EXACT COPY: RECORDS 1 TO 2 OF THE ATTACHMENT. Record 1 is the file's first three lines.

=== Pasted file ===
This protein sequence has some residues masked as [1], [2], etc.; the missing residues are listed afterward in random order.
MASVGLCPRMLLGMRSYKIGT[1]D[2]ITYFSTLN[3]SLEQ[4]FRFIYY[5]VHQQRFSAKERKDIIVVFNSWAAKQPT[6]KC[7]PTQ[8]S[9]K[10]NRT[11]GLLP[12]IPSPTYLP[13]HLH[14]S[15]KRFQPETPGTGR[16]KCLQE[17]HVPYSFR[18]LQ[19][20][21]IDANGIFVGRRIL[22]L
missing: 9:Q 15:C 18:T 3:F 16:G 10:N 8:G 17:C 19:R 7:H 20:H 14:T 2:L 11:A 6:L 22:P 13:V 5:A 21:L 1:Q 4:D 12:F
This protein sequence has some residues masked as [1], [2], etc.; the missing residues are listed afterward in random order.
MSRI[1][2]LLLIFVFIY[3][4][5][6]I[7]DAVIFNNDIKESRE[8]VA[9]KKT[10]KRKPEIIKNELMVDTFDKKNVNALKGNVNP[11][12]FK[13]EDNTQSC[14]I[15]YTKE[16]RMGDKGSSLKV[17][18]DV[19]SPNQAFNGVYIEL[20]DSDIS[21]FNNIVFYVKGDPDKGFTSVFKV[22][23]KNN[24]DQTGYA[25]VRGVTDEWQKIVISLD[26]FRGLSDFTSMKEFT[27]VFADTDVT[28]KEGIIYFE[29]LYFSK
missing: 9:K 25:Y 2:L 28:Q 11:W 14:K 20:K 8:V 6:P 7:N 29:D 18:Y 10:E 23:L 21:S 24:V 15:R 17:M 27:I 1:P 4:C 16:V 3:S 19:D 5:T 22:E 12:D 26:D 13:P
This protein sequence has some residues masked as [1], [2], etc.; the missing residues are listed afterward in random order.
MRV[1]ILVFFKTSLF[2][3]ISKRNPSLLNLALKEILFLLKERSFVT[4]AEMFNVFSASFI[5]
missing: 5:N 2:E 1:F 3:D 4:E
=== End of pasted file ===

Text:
This protein sequence has some residues masked as [1], [2], etc.; the missing residues are listed afterward in random order.
MASVGLCPRMLLGMRSYKIGT[1]D[2]ITYFSTLN[3]SLEQ[4]FRFIYY[5]VHQQRFSAKERKDIIVVFNSWAAKQPT[6]KC[7]PTQ[8]S[9]K[10]NRT[11]GLLP[12]IPSPTYLP[13]HLH[14]S[15]KRFQPETPGTGR[16]KCLQE[17]HVPYSFR[18]LQ[19][20][21]IDANGIFVGRRIL[22]L
missing: 9:Q 15:C 18:T 3:F 16:G 10:N 8:G 17:C 19:R 7:H 20:H 14:T 2:L 11:A 6:L 22:P 13:V 5:A 21:L 1:Q 4:D 12:F
This protein sequence has some residues masked as [1], [2], etc.; the missing residues are listed afterward in random order.
MSRI[1][2]LLLIFVFIY[3][4][5][6]I[7]DAVIFNNDIKESRE[8]VA[9]KKT[10]KRKPEIIKNELMVDTFDKKNVNALKGNVNP[11][12]FK[13]EDNTQSC[14]I[15]YTKE[16]RMGDKGSSLKV[17][18]DV[19]SPNQAFNGVYIEL[20]DSDIS[21]FNNIVFYVKGDPDKGFTSVFKV[22][23]KNN[24]DQTGYA[25]VRGVTDEWQKIVISLD[26]FRGLSDFTSMKEFT[27]VFADTDVT[28]KEGIIYFE[29]LYFSK
missing: 9:K 25:Y 2:L 28:Q 11:W 14:K 20:K 8:V 6:P 7:N 29:D 18:Y 10:E 23:L 21:S 24:V 15:R 17:M 27:I 1:P 4:C 16:V 3:S 19:D 5:T 22:E 12:D 26:D 13:P